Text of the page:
In the Vineyard   ::    February 12, 2009   ::    Volume 8, Issue 3

National News

Nominations for Board of Trustees Sought
VOTF is inviting nominations to our Board of Trustees. See details here.  Candidates should be individuals of high character and diverse talents who have been involved in VOTF and have exhibited an understanding of and commitment to the VOTF mission statement and goals.

News from the Affiliates

Each month, In the Vineyard hopes to spotlight one of our VOTF affiliates: what they are doing and who their members are. If you would like to have your affiliate included, please send a note to If you would like to start an affiliate in your area and are looking for some guidance, please contact Alice Campanella at Alice has information, handouts and suggestions on ways to get started and would be happy to help.

Affiliate Spotlight- Bridgeport Voice of the Faithful
Submitted by Tony Wiggins

The Bridgeport affiliate began with a series of meetings in the St. Jerome Parish (Norwalk) basement after a few of us returned from the first VOTF National meeting in Boston in February 2002. We elected our first Board and Officers, and adapted a constitution. Our Pastor, Fr. David Blanchfield, was supportive, and other parishes in the diocese joined since they didn't have enough interested members to form their own chapter. 

When Bishop Lori learned of the formation of a VOTF Chapter, he was not supportive. He mentioned to Fr. Blanchfield that he was against it because of certain speakers who had addressed the National Meeting in Boston. In particular, Frances Kissling who had publicly supported Freedom of Choice in the past.
Read more about the Bridgeport VOTF

News from Ireland
Submitted by Sean O’Conaill (VOTF Ireland)

In Ireland, we’re in the eye of the hurricane, where all is strangely still.  Three reports are still pending, and the delay in two of these suggests that the second half of the storm could be much worse than the first.  It’s probably due to heel dragging on transparency – and that can’t be for no reason.

We hear vague reports of church-state conferences on repairing the deficiencies of the last government audit of dioceses – but nothing final.

Bishop John Magee is still clinging on in Cloyne.  Three archbishops are still backing him.  Are there ‘issues’ with their own dioceses?  Is this a case of bishops hanging together for fear of hanging separately?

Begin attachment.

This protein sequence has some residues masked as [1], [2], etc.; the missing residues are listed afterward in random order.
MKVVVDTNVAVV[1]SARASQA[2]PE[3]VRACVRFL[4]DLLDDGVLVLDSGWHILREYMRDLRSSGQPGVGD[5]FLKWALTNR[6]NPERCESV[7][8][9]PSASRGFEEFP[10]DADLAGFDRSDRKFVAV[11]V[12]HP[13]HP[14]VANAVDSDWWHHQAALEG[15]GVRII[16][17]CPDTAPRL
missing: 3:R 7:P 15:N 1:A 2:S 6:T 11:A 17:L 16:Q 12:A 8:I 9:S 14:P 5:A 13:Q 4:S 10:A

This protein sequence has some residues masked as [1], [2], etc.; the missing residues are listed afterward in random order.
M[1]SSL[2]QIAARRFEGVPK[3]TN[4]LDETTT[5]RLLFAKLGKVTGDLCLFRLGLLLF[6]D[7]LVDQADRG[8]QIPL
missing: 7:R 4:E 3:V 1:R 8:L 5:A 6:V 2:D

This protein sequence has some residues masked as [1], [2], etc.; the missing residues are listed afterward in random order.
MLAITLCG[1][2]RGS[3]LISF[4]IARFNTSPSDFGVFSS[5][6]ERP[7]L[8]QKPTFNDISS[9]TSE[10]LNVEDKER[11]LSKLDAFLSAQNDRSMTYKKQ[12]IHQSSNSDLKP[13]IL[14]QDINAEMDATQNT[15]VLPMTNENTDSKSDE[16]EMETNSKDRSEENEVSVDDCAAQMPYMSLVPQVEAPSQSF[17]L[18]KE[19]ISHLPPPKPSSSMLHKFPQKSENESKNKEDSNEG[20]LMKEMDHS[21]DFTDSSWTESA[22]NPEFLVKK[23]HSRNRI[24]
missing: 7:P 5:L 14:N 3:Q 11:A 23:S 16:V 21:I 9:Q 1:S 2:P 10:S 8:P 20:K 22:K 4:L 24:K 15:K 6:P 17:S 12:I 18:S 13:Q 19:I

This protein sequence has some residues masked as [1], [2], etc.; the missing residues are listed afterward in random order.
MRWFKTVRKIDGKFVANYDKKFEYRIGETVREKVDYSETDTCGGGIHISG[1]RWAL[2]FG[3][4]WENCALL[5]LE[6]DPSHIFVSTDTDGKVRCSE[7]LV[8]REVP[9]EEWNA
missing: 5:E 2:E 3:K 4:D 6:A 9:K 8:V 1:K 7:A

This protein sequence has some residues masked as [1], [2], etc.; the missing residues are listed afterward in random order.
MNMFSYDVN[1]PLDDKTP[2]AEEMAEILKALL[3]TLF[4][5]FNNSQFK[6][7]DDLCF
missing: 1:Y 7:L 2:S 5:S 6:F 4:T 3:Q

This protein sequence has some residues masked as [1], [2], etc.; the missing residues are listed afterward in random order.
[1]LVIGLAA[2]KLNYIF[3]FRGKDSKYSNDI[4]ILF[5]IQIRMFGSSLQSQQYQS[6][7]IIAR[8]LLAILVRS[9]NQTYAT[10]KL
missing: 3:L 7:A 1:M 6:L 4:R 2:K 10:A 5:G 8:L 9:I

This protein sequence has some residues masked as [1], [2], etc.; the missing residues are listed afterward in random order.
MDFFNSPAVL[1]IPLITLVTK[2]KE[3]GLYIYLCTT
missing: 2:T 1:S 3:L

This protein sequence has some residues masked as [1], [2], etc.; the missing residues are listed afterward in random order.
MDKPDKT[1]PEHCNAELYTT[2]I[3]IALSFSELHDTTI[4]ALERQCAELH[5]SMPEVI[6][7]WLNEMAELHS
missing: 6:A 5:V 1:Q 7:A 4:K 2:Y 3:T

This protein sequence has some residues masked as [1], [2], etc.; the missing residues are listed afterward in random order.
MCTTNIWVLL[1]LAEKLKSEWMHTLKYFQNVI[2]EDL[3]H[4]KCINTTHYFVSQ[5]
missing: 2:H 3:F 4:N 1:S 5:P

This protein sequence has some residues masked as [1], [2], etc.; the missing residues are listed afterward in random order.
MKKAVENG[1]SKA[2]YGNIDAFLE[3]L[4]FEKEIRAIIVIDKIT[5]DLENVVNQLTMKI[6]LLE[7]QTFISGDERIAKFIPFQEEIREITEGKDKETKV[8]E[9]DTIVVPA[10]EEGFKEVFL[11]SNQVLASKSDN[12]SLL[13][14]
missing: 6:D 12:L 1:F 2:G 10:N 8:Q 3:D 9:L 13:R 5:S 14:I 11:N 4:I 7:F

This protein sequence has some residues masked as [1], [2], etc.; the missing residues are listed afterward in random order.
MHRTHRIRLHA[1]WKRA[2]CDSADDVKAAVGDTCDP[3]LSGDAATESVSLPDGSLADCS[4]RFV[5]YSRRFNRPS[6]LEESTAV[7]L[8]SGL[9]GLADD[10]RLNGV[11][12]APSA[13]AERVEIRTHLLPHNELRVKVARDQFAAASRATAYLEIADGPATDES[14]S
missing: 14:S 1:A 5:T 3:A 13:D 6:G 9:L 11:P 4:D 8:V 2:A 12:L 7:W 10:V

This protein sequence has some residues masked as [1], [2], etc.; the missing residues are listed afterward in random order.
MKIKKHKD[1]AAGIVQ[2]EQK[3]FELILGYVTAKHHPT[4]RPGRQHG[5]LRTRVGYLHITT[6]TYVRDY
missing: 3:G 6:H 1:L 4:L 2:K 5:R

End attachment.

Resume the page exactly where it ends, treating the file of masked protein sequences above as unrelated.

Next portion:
Read more from Ireland

Planning to give a gift to someone on Valentine’s Day? If so, please shop at! Anything you purchase from by following a link to their site from VOTF means a small donation to VOTF! And we get that donation on books, DVDs, CDs, electronic equipment, apparel, toys and more, even gift certificates.

Site Seeing

National Catholic Reporter’s John Allen discusses the need for transparency in all aspects of the Catholic Church these days.

More on lifting the excommunication of Bishop Williamson;

An interesting article from on Pope Benedict and “cafeteria Catholics”;

The UK’s Tablet weighs in on the Pope’s lifting of the excommunication;

Marci Hamilton comments on the Federal Investigation into the Catholic Church's Los Angeles Archdiocese and why the Grand Jury probe should be welcomed;


The Center for Catholic Studies of Fairfield University and Voice of the Faithful in the Diocese of Bridgeport are sponsoring a conference entitled “Do This in Memory of Me.” The Future of the Eucharist.

When: Saturday, March 28 with  registration at 9:30 am and a closing liturgy at 4:00 pm.
Where: Fairfield University
To Register:

Featured speakers are the noted liturgist, John Baldovin, S.J. whose most recent book is Reforming the Liturgy, and Ann Riggs of Rivier College, who will speak on Women and the Eucharist: Can the Body of Christ be Female?

For more info

Boston College’s C21 Center is sponsoring “Christian Spiritual Practices: Drawing from the Storeroom Both the Old and the New”

When: Saturday, February 14, 9:00 am - 2:00 pm
Where:  The Heights Room, Corcoran Commons, Boston College Lower Campus
Registration: 617.552.6501

More info

Letters to the Editor

Members Speak Out In Letters to Local Papers
VOTF member, John Ryan, submitted the following letter to several Illinois papers:

In January 2004, the National Lay Review Board established by the Catholic Conference of U.S. Bishops and chaired by now Illinois Supreme Court Justice Anne Burke counseled the bishops as follows: